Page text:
Marin County is ending the local COVID-19 public health emergency that has been in place since March 2020, county health officials announced Friday.
The local emergency will expire Feb. 28, the same day that California’s public health emergency will expire. At the Federal level, the national emergency and public health declarations will expire May 11.
“For Marin residents, the changes to the federal declaration of emergency are the most important because they will eventually impact access to COVID-19 testing, treatment, and vaccination,” said Dr. Lisa Santora, Deputy Public Health Officer for Marin County.
The local COVID-19 emergency declaration was primarily administrative, allowing flexibility in the workforce, the ability to seek and use mutual aid and to obtain financial reimbursement from federal agencies like the Federal Emergency Management Agency.
County health officials said most COVID-19 prevention and treatment strategies that have been offered by the county were federally funded. This included free COVID-19 testing, treatment and vaccinations offered equally to everyone.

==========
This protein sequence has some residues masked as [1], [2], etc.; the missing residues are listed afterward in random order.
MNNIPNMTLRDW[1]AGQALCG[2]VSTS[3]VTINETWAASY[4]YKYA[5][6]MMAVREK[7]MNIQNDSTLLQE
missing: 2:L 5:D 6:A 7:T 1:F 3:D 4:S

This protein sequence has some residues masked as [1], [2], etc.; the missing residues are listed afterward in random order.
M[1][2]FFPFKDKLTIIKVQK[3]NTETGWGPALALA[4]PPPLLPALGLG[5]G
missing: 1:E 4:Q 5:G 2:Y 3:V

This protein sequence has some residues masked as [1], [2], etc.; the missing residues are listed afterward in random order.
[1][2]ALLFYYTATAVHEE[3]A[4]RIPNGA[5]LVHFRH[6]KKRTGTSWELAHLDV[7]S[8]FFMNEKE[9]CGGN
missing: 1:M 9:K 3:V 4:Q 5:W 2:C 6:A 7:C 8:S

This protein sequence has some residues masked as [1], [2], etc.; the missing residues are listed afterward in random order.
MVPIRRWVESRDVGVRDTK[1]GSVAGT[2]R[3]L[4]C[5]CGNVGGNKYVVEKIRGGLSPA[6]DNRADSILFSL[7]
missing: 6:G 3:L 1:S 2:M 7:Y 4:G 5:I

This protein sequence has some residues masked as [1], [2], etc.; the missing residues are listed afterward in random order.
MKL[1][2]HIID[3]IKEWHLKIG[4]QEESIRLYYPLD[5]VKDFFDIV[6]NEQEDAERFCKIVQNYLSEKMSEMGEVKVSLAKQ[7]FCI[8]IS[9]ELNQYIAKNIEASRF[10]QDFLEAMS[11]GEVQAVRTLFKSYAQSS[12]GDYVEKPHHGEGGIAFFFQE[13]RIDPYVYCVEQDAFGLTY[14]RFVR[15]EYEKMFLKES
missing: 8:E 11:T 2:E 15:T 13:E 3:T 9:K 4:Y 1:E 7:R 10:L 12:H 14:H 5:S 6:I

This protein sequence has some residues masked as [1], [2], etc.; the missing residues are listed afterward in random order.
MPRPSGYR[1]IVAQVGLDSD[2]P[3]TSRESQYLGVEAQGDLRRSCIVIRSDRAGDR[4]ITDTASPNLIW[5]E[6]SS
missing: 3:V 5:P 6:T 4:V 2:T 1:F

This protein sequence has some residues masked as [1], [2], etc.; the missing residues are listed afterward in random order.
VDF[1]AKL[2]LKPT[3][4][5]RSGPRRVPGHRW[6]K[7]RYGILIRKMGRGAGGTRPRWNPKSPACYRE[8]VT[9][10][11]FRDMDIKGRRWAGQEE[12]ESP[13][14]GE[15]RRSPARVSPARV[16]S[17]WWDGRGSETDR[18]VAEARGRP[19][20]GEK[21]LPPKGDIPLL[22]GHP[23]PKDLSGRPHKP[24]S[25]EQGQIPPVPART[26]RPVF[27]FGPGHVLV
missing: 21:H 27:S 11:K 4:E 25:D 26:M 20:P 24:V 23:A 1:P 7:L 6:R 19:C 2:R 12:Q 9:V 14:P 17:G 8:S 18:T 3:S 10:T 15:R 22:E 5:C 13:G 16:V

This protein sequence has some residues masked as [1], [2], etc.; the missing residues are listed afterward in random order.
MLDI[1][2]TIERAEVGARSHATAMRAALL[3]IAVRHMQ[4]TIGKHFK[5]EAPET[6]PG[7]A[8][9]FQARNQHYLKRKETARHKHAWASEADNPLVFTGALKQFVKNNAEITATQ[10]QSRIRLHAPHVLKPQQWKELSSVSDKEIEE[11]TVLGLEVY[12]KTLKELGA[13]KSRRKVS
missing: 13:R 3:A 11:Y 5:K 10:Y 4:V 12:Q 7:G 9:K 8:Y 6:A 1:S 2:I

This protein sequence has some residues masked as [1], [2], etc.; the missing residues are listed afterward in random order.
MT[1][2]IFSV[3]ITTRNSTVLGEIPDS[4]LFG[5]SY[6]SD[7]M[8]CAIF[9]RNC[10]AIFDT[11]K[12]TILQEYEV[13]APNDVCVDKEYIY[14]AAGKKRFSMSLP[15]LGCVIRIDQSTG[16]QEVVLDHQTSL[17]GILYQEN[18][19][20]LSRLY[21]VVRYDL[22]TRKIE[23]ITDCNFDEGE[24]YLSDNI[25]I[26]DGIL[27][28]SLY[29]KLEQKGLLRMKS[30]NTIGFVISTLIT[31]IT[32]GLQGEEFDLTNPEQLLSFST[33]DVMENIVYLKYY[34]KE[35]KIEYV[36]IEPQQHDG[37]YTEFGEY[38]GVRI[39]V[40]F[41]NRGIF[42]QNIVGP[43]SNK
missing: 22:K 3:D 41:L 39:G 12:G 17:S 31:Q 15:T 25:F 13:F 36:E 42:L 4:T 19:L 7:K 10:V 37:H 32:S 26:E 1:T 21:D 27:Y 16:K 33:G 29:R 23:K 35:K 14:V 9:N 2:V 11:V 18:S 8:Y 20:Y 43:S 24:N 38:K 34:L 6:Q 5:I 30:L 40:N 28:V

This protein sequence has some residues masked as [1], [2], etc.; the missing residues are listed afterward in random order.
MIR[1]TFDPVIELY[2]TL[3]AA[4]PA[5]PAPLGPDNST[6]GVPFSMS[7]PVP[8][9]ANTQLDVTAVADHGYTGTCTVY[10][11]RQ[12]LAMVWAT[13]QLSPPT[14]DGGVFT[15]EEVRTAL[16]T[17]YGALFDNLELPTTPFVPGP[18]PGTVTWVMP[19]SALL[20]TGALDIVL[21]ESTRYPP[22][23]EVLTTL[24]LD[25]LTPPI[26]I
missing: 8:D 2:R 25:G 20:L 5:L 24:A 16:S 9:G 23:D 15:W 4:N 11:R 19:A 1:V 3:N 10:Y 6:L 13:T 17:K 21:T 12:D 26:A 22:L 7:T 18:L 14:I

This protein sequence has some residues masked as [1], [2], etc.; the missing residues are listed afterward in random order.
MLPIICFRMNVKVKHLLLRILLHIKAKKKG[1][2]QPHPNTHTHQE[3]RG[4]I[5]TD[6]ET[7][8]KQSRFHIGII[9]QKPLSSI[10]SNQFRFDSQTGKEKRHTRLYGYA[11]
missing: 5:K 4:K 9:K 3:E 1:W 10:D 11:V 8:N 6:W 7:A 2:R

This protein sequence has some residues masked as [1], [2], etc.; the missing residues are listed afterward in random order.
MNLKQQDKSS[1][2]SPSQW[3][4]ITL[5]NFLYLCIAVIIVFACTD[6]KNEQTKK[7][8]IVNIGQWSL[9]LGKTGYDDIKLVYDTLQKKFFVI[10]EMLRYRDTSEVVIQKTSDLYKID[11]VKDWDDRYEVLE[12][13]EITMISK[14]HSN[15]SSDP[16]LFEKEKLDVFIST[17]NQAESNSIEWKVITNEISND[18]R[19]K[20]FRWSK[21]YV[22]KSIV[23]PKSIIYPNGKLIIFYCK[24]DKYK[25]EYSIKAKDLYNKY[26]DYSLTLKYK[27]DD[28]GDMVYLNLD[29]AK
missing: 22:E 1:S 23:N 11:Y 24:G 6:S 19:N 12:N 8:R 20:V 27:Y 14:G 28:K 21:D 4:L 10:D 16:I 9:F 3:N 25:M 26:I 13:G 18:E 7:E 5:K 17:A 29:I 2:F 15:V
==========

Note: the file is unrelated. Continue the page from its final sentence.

While the crisis phase is likely over, county health officials said COVID-19 is still here, and the county will continue to monitor local COVID-19 activity.
As of last Tuesday, there were 16 COVID-19 patients in the hospital. In addition to tracking hospitalizations, county health officials have monitored wastewater for local virus activity. Recent activity shows that COVID-19 is still active in Marin. Yet, with vaccines and treatment widely available, cases are less severe, resulting in fewer hospitalizations due to COVID-19.